A Pro Football Hall of Famer thinks Dallas Cowboys’ QB Dak Prescott has an ‘anger’ issue

Terry Bradshaw has thoughts.

On a variety of topics. All of those thoughts can come at you so fast that you need a recorder to be able to digest them all, and that requires multiple rewinds.

Ironically, the Pro Football Hall of Fame quarterback who is forever associated with the Pittsburgh Steelers now lives much closer to the team he tormented throughout the 1970s. Terry lives in Texas, not too far from DFW, where he among other activities breeds horses.

He also actively prepares for his one-man performance, “The Terry Bradshaw Show,” which is running in Branson, Missouri, and will soon be on the road.

Bradshaw, 75, remains in his role as a top studio analyst for the NFL on Fox. He probably watches far more Dallas Cowboys games than he does Pittsburgh Steelers games.

Some of his observations about the Cowboys sound like those from the rest of us. A lot of fans are numb to them. He offers one that struck the “right” note.

“I am a huge Dak Prescott fan. I believe Jerry Jones will do anything to win,” Bradshaw said this week in a phone interview. “Instead of being so kind and gracious, kind and lovable, I want Dak to go up there and say (bleep) you guys, and (bleep) all of you.”

He doesn’t mean this 100% literally. Well, this is Terry Bradshaw. He may.

Because it is hard to hear those words coming out of Dak Prescott’s mouth.

“You have to have an edge about you,” Bradshaw said. “You have to have some nastiness about you, because it will permeate through your entire team.”

Through every fiber of his body, Dak Prescott is a polite, decent man. The same could be said of Bradshaw’s former counterpart, Roger Staubach. There have been few leaders in any sport any better than Roger.

The leadership element is a component to Dak’s “game” that the Cowboys placed such a premium. His teammates, from Mississippi State to the Cowboys, all respect him.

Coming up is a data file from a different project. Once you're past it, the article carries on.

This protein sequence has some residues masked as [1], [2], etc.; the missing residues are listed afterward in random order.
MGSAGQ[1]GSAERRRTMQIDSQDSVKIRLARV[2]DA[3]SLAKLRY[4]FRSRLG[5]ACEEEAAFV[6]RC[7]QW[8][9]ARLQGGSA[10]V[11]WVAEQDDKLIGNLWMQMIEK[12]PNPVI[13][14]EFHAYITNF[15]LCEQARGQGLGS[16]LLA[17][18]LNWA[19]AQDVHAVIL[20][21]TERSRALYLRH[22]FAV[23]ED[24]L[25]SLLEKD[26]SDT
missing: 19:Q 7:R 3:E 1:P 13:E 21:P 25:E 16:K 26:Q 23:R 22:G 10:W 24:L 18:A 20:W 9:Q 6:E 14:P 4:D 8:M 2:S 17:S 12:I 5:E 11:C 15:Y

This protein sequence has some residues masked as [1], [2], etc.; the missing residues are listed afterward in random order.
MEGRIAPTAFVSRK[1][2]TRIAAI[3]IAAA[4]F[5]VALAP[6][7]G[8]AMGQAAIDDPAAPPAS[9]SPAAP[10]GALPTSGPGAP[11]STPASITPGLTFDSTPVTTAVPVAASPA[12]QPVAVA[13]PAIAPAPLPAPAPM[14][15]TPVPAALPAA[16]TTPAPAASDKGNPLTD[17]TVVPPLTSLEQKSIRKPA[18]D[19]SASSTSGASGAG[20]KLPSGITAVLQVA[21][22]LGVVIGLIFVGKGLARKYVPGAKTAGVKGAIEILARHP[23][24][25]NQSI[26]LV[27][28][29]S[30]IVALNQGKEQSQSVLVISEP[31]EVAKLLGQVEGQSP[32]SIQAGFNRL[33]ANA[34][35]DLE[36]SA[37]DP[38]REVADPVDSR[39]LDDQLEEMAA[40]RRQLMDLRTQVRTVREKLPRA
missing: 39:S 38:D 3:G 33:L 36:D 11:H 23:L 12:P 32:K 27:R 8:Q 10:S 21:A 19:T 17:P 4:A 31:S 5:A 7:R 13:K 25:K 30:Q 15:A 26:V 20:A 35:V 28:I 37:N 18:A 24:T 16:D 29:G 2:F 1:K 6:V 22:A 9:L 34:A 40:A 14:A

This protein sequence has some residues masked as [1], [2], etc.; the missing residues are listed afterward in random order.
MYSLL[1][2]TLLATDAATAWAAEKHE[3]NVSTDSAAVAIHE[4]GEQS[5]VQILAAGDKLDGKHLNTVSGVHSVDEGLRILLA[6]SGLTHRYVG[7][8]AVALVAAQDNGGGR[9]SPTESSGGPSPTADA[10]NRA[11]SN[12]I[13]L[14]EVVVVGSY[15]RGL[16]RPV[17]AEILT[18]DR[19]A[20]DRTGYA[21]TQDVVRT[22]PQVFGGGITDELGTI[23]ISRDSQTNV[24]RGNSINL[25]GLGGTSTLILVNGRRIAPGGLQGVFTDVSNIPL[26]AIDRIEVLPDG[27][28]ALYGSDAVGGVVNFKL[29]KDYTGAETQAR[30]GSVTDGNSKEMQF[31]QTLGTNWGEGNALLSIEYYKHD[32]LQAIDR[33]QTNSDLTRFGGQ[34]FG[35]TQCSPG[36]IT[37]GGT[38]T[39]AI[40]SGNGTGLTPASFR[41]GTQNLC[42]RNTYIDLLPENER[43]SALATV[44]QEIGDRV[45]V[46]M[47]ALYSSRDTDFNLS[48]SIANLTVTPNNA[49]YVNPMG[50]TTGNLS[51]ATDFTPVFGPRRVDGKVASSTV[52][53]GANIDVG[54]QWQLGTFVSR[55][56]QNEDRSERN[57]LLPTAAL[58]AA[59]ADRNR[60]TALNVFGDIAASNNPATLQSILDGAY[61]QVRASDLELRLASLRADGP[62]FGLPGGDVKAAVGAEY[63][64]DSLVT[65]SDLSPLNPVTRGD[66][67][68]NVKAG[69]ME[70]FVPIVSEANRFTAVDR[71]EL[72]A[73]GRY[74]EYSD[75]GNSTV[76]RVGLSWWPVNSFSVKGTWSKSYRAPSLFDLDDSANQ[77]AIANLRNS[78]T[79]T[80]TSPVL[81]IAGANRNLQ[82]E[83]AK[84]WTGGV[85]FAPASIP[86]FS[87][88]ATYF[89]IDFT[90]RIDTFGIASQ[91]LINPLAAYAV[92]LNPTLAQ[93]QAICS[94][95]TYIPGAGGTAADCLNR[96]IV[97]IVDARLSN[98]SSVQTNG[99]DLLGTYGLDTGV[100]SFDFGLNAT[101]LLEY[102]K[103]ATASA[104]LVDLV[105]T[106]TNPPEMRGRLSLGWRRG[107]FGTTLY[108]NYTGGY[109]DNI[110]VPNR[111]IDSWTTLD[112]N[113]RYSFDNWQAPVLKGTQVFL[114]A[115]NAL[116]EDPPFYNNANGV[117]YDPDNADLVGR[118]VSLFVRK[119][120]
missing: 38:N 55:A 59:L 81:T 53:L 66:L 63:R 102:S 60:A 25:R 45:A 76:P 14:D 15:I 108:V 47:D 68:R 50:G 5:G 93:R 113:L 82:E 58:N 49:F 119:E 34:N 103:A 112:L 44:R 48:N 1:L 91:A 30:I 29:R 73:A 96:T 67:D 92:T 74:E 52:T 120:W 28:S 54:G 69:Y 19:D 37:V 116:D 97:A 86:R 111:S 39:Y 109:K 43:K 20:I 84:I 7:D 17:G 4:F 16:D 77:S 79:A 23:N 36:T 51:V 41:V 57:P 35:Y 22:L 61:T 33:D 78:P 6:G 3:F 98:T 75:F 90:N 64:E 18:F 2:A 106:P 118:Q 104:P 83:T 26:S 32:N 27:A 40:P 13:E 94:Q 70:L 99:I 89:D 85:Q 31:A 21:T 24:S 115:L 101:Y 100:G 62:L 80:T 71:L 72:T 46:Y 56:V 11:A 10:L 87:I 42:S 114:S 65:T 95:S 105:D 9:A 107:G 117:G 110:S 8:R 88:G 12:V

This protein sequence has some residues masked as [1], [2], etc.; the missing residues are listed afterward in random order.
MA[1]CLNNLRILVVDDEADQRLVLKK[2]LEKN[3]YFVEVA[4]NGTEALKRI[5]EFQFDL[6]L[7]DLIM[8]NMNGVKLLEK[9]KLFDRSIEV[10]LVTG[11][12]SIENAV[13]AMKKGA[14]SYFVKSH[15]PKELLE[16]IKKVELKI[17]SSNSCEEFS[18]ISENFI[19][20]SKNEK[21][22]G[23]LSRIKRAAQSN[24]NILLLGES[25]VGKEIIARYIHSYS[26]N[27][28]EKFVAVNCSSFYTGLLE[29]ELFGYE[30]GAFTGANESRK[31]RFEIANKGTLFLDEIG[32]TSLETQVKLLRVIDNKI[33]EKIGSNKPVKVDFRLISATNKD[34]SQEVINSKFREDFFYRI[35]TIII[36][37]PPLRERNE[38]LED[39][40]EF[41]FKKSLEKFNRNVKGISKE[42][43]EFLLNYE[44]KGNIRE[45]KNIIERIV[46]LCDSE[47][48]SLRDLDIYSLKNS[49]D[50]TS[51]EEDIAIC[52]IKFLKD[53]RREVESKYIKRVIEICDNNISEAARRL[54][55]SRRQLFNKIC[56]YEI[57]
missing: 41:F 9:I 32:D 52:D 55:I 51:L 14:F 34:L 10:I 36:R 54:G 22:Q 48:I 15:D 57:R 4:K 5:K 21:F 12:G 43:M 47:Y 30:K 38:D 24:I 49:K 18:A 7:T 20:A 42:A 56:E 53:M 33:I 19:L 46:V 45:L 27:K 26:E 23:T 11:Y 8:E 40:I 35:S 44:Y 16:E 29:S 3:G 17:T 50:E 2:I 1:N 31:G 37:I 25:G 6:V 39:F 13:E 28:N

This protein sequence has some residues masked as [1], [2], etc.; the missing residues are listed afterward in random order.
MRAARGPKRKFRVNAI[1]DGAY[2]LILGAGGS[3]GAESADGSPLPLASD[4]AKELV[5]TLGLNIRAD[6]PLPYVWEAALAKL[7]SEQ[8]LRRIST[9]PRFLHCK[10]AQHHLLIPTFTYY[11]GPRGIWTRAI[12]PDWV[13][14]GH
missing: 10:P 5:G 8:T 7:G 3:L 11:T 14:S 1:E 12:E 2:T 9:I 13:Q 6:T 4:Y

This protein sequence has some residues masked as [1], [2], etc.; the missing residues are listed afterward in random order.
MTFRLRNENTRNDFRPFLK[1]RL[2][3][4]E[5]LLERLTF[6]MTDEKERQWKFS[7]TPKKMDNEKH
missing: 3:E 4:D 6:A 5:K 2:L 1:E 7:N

Since Dak took over as the starting QB as a rookie in 2016, you don’t hear a lot of complaints lobbed at him from former teammates.

He’s 30 years old, and entering his ninth year in the NFL. All as the starter.

Something is working, and just amiss, in these nine years. Something that is a Dak problem, and a symptom of playing for the Dallas Cowboys.

“They lack the killer instinct, and that’s your fault; well, maybe not you specifically,” Bradshaw said, scolding members of the media.

“They are placed on a pedestal because every network wants the Cowboys on national TV because they get the highest ratings every week.”

No different than when Bradshaw played in the ‘70s. Bradshaw’s point has been uttered by a lot of former players, including Emmitt Smith and a host of ex-Cowboys. All of this Super Bowl-level adulation without Super Bowl-level results has an effect.

“What they lack is that (angry) attitude,” he said. “They lack that (really bad word deleted) attitude. Or they don’t answer, ‘Why when you get into the playoffs you play like dog (waste)?’ Where is that fear?”

There isn’t much fear. Or almost none.

As professional sports has evolved, and the distinction between performance and results versus entertainment and popularity are increasingly indistinguishable, a lot of athletes and teams struggle with that fear.

Hard to be scared with a $60 million guaranteed contract. Hard to be scared when your franchise is worth $1 billion despite a losing record.

“When I look at the Cowboys, where is that drive? I’m just thinking about (the Steelers), and our team was never satisfied,” he said. “When people said we weren’t any good any more, we went out and won two more Super Bowls.”

The Steelers won the Super Bowl in 1974 and ‘75. They reached the AFC title game in 1976, and the divisional round in ‘77.

The prevailing thought was that a team loaded with future Hall of Famers was still good, but maybe too old to win another Super Bowl. They won the Super Bowl in 1978 and ‘79. That team, and their standard, remains one of the best, and highest, in the history of American sports.

“I am not saying the Cowboys do not have the potential to do that,” he said. “But go back and look at Prescott’s last game (the wild card loss to the Green Bay Packers). He was terrible.

“Then you look at the stats and it says he threw for 400 yards, I don’t put any value in that. As a player, you do not win a Super Bowl without some serious attitude. Attitude that says, ‘We are going to win this game.’”

Maybe Dak Prescott needs to get a little mad.